‘Brutalism’ has gotten a bit of a bad name over the years. This may be because its name is no good, at least not in English. For us, the word ‘brutal’ has fairly unalloyed connotations of physical trouble. But the term ‘Brutalism’ stems from architectural material (beton brut —
raw concrete), not from any idea of assault. Though poured concrete has indeed produced some hardhearted architectural results (perhaps later architects felt compelled by the name itself to conjure up dystopian fortresses and bomb-proof hives of concrete), the idea of ‘raw material’ from which it arises is important and full of implications. In a form-follows-function sort of way, raw concrete gives a strong impression of economy, utility, and strength. Moreover, there are also more positive connotations to ‘brut’ in the French language: income is ‘brut’ before taxes; champagne is ‘brut’; and in artistic matters, ’brut’ materials have an opportunity to show their nature.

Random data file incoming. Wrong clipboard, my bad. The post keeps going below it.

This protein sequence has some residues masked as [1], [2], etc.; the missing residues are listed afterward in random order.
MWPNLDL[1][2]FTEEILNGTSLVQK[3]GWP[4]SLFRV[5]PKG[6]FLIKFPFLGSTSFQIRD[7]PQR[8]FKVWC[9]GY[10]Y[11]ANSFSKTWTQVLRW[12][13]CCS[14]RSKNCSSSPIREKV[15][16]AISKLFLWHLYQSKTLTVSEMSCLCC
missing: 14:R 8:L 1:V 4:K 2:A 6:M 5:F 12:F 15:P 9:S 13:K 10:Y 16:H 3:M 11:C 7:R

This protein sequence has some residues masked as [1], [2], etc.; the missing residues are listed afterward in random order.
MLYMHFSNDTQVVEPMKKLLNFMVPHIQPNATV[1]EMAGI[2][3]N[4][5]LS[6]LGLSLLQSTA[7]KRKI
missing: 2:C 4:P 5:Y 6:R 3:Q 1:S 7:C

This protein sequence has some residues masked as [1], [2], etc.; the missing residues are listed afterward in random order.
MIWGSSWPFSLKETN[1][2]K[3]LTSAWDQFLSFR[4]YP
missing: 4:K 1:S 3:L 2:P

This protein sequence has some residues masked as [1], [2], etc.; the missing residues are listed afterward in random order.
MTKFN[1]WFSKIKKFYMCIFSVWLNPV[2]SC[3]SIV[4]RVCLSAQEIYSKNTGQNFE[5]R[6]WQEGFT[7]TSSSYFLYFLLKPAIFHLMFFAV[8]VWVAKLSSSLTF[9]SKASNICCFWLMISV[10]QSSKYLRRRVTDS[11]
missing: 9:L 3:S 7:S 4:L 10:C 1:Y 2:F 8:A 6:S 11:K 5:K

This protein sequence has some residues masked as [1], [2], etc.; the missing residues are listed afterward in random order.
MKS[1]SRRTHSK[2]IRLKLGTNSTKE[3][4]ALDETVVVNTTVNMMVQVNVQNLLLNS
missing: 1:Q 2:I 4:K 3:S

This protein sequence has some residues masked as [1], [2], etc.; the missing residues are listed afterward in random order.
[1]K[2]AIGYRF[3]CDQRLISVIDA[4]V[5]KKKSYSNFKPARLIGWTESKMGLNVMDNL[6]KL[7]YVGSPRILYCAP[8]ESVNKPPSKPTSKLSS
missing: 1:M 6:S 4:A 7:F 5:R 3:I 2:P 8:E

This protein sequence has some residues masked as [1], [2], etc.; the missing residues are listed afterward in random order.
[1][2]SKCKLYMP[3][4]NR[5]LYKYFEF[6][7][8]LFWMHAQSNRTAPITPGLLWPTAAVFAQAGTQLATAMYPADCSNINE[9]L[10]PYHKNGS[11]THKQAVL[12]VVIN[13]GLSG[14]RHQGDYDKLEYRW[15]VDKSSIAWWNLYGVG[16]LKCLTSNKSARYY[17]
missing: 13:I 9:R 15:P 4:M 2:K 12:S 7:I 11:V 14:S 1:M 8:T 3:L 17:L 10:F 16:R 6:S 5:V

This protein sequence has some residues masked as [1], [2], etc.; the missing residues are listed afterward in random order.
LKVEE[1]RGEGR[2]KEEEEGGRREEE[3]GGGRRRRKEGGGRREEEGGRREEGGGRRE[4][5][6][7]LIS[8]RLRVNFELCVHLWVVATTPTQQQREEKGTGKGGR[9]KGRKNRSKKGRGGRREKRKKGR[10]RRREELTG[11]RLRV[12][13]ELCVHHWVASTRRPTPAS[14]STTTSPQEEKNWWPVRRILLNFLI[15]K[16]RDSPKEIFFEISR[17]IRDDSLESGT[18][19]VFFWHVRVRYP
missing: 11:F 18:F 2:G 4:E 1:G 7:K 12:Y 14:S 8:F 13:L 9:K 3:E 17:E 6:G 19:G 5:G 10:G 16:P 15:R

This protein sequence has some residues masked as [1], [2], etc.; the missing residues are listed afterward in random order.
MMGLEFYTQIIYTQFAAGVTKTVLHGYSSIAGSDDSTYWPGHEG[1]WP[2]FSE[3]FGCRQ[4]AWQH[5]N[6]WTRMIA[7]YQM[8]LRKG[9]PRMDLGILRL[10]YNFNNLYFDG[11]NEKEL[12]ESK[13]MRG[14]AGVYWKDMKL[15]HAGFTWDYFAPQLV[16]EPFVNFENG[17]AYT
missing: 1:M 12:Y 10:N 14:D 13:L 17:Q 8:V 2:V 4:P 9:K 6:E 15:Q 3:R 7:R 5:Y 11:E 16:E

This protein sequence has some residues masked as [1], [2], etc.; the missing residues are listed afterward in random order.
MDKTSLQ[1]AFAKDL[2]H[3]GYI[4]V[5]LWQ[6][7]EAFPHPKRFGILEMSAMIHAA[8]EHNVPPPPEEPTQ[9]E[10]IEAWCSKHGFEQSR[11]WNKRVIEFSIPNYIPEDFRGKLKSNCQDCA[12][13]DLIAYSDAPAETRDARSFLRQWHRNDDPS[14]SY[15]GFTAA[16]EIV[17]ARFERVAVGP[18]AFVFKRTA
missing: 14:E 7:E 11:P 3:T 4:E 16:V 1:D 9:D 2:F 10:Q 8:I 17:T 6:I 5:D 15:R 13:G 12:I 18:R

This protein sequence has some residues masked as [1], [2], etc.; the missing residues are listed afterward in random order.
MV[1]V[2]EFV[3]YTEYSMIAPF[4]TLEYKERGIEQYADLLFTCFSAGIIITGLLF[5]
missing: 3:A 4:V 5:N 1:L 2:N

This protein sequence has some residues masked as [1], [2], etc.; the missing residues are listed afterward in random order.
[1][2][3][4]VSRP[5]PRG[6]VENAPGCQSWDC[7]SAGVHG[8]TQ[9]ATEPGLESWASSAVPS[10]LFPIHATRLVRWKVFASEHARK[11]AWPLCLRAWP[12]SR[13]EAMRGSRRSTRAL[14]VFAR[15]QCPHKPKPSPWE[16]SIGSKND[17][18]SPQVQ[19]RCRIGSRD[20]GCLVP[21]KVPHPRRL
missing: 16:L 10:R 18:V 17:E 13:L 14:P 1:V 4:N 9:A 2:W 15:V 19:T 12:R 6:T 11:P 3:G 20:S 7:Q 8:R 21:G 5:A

For a violinist, it’s an opportunity to start from raw materials, starting with the note A. We tune to A. The A calls other notes, the A is in tune, it’s out of tune. It has overtones and undertones. It contains multitudes, it implies other notes, it can be long, it can be short, it can be lyric, it can show hidden passageways. And it seems to disagree with B. That in itself is quite a bit of material, through whose twists and turns, rooms and spaces, lights and shadows a violinist can think radically about the possibilities of the instrument itself.To compose Sequenza VIII has been like paying a personal debt to the violin, which to me is one of the most subtle and complex of instruments. I studied violin myself, while I was already learning the piano and before starting the clarinet (my father wanted me to practise “all” the instruments), and I have always maintained a strong attraction for this instrument, mixed, however, with rather tormented feelings (perhaps because I was already 13 – much too late – when I started my violin lessons).While almost all the other Sequenzas develop to an extreme degree a very limited choice of instrumental possibilities, Sequenza VIII deals with a larger and more global view of the violin: and can be listened to as a development of instrumental gestures.Sequenza VIII is built around two notes (A and B), which – as in a chaconne – act as a compass in the work’s rather diversified and elaborate itinerary, where polyphony is no longer virtual but real, and where the soloist must make the listener constantly aware of the history behind each instrumental gesture. Sequenza VIII, therefore, becomes inevitably a tribute to that musical apex which is the Ciaccona from Johann Sebastian Bach’s Partita in D minor, where – historically – past, present and future violin techniques coexist.Sequenza VIII was written in 1976 for Carlo Chiarappa.— Luciano Berio